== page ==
Next, firms perform sample drilling to obtain detailed geological information about the site. If the sample drilling looks promising, the firm will undertake a feasibility study to evaluate the site’s technological and geological characteristics, as well as the prevailing market and political conditions. This study may comprise as much as five percent of total project costs (Mikesell and Whitney 1987, 76).
Claim rights are fully secure only if the claimant can demonstrate the discovery of a commercially viable deposit. (You don’t actually have to demonstrate discovery unless you want to obtain a patent or unless the government challenges the validity of your claim.) A series of court decisions have defined and redefined discovery. Typically, a claimant must prove discovery by presenting evidence in court or administrative hearings showing the commercial viability of the mine, given the quantity and quality of the ore, market prices, and expected costs of extraction, processing, marketing, environmental compliance and reclamation.
Land administrators can nullify existing claims that cannot satisfy the discovery requirement. The only other way that government officials can terminate a claim right is to prove that the claim is being used for nonmining purposes. While the Interior Department has successfully challenged many claims,(3) the challenges are costly and time-consuming. A General Accounting Office (1990, 5) report says that the evaluation required for such challenges usually requires $10,000 in staff time alone. Hearings are held by an administrative law judge, but they may be appealed to the Department of Interior’s Board of Land Appeals, and can again be appealed to the federal courts. Mining claimants can hold their claims for years through this process.
In some cases, the federal government will simply buy out claim rights rather than contest them. For instance, in 1986 and 1987, after learning that the Department of Energy had identified Yucca Mountain in Nevada as a potential site for a nuclear waste repository, an individual staked and filed 27 claims in the area. According to the GAO (1990, 34), “after reviewing its options DOE decided that rather than go through the lengthy mineral validation process, it was more expedient to buy out the claim holder, which it did for $249,500.”
The lengthy procedures and high costs of contesting claims and the possibility of a buyout undoubtedly encourage the opportunistic staking of claims, although the extent of such claims is often exaggerated. A GAO (1990, 18) report documented a number of examples of mining claims used for nonmining activities. It estimated that 1,610 of 662,331 claims across three states had known or suspected unauthorized activities. This figure represented roughly one quarter of one percent of the total claims. Nonmining uses were mostly unauthorized residences, but investment scams, illegal dumping, and marijuana cultivation also turned up.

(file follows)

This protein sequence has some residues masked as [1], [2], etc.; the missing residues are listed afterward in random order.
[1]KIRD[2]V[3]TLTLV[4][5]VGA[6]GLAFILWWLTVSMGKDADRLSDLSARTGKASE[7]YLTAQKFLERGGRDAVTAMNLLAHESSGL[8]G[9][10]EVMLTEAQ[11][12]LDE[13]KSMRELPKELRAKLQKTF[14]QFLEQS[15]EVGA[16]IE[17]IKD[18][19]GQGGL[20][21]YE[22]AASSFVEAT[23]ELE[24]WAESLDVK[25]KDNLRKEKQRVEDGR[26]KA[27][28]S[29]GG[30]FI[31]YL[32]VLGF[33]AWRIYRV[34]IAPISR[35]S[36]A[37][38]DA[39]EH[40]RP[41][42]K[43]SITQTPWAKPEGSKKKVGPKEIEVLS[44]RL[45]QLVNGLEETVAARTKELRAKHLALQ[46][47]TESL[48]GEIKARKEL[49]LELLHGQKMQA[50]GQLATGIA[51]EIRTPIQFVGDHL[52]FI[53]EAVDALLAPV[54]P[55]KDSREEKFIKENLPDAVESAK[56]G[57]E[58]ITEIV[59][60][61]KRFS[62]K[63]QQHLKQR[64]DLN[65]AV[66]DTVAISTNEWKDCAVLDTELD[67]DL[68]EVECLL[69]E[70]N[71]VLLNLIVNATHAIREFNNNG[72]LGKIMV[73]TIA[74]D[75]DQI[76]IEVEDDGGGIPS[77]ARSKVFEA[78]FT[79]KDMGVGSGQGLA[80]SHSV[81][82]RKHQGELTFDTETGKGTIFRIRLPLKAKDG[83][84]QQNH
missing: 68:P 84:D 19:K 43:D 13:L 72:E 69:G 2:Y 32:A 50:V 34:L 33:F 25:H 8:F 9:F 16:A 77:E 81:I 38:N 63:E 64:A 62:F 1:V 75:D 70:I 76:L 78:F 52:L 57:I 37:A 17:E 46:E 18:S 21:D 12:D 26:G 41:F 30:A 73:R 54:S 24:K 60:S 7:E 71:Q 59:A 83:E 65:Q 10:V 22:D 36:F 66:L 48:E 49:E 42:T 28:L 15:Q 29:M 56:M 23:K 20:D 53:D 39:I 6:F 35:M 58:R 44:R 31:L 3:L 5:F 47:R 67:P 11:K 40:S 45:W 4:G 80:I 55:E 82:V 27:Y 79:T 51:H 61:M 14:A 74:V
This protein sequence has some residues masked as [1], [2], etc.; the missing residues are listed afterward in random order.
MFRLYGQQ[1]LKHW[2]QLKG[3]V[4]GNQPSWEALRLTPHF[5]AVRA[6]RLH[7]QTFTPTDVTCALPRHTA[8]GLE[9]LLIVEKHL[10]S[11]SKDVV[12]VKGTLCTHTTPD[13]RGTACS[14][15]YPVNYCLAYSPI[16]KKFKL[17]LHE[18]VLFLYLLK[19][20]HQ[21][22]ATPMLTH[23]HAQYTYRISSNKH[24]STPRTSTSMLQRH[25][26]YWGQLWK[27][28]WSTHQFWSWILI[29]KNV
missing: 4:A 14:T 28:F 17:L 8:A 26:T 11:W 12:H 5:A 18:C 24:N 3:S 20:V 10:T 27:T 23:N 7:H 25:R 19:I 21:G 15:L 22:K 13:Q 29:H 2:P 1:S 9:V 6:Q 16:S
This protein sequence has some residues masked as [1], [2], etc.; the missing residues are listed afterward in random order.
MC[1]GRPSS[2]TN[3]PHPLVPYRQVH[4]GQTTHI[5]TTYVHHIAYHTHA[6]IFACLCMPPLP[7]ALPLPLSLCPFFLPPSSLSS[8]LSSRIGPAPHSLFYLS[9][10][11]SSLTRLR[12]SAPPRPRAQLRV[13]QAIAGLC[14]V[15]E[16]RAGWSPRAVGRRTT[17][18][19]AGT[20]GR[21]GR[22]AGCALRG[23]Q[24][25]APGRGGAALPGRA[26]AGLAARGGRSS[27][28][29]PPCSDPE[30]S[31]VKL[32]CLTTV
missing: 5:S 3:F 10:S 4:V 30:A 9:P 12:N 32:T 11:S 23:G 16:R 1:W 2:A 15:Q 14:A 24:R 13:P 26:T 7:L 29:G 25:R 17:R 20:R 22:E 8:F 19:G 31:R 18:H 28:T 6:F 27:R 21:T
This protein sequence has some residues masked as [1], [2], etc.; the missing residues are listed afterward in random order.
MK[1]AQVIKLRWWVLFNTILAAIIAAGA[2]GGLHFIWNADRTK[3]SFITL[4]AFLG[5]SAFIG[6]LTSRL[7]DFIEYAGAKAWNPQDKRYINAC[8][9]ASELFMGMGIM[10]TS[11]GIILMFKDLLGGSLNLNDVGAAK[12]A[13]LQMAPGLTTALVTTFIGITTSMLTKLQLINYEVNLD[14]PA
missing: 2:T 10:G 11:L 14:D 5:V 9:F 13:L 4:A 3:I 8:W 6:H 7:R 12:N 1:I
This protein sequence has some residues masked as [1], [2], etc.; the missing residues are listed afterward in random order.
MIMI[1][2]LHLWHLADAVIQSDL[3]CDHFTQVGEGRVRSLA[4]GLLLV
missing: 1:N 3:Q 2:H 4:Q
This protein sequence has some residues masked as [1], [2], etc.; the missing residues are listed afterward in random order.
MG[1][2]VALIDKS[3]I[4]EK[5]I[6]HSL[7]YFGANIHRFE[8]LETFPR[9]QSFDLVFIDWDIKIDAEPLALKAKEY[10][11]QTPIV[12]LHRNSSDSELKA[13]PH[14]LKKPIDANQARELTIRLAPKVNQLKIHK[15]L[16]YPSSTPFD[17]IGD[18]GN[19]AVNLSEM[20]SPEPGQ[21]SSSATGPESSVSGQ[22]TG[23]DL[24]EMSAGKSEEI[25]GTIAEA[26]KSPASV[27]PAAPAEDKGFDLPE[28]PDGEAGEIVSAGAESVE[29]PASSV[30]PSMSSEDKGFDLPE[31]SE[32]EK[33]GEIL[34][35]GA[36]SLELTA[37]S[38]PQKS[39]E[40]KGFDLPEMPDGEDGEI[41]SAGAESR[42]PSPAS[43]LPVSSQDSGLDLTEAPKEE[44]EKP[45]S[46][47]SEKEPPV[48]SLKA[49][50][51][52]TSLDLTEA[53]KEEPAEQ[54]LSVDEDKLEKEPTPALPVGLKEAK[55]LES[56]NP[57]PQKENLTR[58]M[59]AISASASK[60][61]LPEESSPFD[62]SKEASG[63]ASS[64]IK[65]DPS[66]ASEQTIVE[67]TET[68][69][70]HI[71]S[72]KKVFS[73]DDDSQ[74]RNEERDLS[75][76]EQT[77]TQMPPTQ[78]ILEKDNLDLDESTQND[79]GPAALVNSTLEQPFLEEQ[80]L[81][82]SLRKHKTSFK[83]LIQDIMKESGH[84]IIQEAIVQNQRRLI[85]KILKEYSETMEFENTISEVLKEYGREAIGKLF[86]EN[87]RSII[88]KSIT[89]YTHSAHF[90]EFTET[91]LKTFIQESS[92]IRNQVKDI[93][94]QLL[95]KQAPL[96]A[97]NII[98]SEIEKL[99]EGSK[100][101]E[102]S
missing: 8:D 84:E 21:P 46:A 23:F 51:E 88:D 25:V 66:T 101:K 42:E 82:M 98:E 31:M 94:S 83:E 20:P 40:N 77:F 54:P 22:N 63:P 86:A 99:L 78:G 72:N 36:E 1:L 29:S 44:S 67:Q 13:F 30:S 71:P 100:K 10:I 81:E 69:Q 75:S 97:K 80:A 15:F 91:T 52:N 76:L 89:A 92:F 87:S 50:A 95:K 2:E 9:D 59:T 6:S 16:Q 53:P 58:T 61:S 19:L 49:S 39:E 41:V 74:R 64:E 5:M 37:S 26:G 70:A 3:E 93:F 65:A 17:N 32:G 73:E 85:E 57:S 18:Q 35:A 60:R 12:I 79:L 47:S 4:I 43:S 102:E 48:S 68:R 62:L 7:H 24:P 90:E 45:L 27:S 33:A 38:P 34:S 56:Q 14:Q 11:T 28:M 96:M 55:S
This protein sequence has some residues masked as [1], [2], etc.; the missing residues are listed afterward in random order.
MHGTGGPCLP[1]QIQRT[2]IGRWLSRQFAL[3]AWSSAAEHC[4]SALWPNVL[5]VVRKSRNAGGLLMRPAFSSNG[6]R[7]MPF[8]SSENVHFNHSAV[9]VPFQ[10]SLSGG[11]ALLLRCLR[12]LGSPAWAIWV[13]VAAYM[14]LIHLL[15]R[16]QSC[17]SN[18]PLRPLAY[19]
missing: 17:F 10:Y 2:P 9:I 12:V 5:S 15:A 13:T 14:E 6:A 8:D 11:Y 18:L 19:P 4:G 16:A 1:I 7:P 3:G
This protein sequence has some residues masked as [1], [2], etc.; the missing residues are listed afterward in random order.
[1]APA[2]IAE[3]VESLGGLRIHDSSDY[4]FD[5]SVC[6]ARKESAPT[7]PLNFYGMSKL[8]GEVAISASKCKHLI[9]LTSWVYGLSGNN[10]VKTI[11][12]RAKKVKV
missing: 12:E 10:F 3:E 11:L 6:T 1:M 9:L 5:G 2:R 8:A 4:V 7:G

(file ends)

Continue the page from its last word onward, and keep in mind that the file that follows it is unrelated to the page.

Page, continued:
Once a claimant has demonstrated discovery, the government must buy out claim rights if it wants the use of the land for some other reason. This accounts for the celebrated Crown Butte case in an area near Yellowstone Park. Crown Butte has established discovery for a number of claims that had been mined periodically from the 1890s through the 1950s. (Often technological innovations will allow for the re-mining of old sites.) Despite pressure from environmental groups to halt the operation, the federal government has no power to invalidate the claims. Instead, the Clinton administration negotiated a deal to buy out the claimants.
By establishing discovery, the claimant also has the option to acquire outright title to the land and minerals through the Mining Law’s mineral patent provision. The patent represents the transfer of land title–that is, actual transfer of ownership–from the federal government to private hands.
A patent, however, is not necessary to mine, and there are several reasons why firms may not want to patent a claim. First, despite the low price of $2.50-$5 per acre, considerable legal and administrative costs can be associated with acquiring a patent. According to the Bureau of Land Management, the cost to the claimant of acquiring title is $38,000 per claim (U.S. Department of the Interior 1992).
Second, there is the uncertainty of the patent procedure. If a claimant fails to satisfy the discovery requirement when challenged or exposes some procedural mishap during the patent proceedings, the claim rights are nullified.